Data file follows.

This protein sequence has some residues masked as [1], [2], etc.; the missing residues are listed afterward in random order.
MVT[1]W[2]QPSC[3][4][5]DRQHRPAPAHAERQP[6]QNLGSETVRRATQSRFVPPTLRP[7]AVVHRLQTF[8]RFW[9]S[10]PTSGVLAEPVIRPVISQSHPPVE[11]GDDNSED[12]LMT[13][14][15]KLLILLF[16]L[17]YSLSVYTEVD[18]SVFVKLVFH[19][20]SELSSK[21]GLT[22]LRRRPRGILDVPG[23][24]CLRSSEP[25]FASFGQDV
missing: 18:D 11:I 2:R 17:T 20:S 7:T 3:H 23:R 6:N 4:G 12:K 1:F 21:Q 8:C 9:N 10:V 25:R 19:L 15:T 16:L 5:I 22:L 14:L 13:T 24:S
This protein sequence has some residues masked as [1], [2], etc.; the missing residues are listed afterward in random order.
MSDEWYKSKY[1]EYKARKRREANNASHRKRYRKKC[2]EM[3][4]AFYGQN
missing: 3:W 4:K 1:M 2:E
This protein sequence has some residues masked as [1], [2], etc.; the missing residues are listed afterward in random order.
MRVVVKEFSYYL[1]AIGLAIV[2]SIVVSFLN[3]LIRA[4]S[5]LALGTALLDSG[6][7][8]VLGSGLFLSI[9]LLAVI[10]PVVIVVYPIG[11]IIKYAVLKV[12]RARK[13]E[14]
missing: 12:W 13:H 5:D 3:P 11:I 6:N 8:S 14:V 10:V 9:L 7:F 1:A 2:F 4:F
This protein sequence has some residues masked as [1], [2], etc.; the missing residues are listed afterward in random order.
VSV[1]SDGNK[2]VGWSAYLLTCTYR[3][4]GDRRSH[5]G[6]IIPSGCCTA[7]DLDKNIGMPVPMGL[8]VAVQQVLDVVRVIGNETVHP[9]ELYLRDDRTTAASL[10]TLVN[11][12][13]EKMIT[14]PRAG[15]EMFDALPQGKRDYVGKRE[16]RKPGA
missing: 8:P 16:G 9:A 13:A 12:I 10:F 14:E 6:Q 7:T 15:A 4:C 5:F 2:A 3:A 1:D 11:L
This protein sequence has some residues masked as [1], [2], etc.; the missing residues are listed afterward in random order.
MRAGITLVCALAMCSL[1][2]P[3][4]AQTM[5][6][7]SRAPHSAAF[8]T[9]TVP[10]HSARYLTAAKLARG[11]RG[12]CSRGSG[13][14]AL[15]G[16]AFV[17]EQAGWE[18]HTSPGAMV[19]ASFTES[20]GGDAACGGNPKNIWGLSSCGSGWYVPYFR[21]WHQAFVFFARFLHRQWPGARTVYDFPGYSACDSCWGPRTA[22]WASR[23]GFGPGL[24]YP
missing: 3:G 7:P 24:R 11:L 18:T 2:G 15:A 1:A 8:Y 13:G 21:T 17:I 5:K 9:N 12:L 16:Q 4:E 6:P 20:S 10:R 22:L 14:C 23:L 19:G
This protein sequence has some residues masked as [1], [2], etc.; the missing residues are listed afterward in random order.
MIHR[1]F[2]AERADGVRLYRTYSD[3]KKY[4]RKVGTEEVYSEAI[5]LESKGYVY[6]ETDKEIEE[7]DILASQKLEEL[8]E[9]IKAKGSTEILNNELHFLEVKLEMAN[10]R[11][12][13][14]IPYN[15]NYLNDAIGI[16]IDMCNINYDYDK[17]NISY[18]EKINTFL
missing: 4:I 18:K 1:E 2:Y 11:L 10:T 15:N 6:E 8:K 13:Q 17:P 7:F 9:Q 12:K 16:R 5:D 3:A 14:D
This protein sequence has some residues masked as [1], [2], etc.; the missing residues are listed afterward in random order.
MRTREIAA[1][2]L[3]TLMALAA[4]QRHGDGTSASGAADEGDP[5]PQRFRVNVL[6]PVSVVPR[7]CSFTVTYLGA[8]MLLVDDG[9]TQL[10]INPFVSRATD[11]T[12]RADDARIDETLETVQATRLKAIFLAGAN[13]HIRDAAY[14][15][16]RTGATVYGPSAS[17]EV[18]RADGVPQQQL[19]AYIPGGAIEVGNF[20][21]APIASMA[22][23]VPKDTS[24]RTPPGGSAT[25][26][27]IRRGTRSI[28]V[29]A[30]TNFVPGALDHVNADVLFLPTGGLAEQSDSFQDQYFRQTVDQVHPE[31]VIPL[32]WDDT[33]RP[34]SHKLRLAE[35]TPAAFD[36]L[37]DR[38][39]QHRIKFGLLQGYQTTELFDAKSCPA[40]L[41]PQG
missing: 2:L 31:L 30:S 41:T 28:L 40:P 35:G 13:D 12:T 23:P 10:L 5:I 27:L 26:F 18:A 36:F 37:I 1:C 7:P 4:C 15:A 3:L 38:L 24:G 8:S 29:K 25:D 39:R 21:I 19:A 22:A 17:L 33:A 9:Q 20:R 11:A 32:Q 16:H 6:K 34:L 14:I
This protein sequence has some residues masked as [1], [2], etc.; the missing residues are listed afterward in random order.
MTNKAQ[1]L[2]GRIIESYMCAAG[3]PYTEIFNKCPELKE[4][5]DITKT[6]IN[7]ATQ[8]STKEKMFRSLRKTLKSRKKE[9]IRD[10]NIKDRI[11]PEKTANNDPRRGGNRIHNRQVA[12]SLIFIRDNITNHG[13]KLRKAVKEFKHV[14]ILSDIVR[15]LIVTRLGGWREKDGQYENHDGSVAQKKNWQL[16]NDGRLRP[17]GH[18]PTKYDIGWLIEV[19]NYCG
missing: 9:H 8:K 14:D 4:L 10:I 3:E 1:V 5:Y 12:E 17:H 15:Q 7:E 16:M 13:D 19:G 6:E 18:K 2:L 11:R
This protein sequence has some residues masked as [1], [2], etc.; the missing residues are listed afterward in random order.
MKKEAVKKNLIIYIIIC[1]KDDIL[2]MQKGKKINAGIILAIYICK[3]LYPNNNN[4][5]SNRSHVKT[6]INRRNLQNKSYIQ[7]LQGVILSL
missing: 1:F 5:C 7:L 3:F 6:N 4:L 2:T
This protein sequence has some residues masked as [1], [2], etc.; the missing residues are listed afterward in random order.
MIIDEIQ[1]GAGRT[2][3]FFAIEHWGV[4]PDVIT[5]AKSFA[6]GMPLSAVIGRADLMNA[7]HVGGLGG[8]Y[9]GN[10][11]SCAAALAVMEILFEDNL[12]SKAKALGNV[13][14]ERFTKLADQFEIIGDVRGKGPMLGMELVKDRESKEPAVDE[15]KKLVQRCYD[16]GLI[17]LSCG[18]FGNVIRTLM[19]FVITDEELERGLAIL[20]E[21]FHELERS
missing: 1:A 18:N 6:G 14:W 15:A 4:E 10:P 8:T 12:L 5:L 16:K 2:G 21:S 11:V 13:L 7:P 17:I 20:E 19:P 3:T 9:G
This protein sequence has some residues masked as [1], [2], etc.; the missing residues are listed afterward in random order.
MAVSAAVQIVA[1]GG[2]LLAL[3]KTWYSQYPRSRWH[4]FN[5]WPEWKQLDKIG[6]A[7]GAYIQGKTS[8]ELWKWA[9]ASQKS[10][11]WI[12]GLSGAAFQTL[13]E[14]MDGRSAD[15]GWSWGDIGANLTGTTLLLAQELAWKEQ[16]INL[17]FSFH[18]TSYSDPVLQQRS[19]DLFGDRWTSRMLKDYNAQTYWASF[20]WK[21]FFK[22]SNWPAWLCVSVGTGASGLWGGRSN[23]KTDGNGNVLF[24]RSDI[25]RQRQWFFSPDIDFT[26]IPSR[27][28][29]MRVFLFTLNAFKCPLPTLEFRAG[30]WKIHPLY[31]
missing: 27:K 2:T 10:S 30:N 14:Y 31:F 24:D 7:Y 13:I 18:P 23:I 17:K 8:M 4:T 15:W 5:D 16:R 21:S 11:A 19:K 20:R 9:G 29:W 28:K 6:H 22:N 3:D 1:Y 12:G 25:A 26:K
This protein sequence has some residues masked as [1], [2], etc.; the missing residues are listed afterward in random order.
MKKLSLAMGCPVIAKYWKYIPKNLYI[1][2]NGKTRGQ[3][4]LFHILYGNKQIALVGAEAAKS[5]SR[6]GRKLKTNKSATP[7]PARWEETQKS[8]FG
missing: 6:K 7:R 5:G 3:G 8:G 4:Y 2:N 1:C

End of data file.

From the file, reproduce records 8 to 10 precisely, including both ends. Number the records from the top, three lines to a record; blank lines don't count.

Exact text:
This protein sequence has some residues masked as [1], [2], etc.; the missing residues are listed afterward in random order.
MTNKAQ[1]L[2]GRIIESYMCAAG[3]PYTEIFNKCPELKE[4][5]DITKT[6]IN[7]ATQ[8]STKEKMFRSLRKTLKSRKKE[9]IRD[10]NIKDRI[11]PEKTANNDPRRGGNRIHNRQVA[12]SLIFIRDNITNHG[13]KLRKAVKEFKHV[14]ILSDIVR[15]LIVTRLGGWREKDGQYENHDGSVAQKKNWQL[16]NDGRLRP[17]GH[18]PTKYDIGWLIEV[19]NYCG
missing: 9:H 8:K 14:D 4:L 10:I 3:E 1:V 5:Y 12:E 17:H 15:Q 7:E 16:M 13:D 19:G 6:E 18:K 2:L 11:R
This protein sequence has some residues masked as [1], [2], etc.; the missing residues are listed afterward in random order.
MKKEAVKKNLIIYIIIC[1]KDDIL[2]MQKGKKINAGIILAIYICK[3]LYPNNNN[4][5]SNRSHVKT[6]INRRNLQNKSYIQ[7]LQGVILSL
missing: 1:F 5:C 7:L 3:F 6:N 4:L 2:T
This protein sequence has some residues masked as [1], [2], etc.; the missing residues are listed afterward in random order.
MIIDEIQ[1]GAGRT[2][3]FFAIEHWGV[4]PDVIT[5]AKSFA[6]GMPLSAVIGRADLMNA[7]HVGGLGG[8]Y[9]GN[10][11]SCAAALAVMEILFEDNL[12]SKAKALGNV[13][14]ERFTKLADQFEIIGDVRGKGPMLGMELVKDRESKEPAVDE[15]KKLVQRCYD[16]GLI[17]LSCG[18]FGNVIRTLM[19]FVITDEELERGLAIL[20]E[21]FHELERS
missing: 1:A 18:N 6:G 14:W 15:A 4:E 10:P 8:T 12:L 5:L 16:K 2:G 21:S 11:V 13:L 7:P 17:I 20:E 19:P 3:T 9:G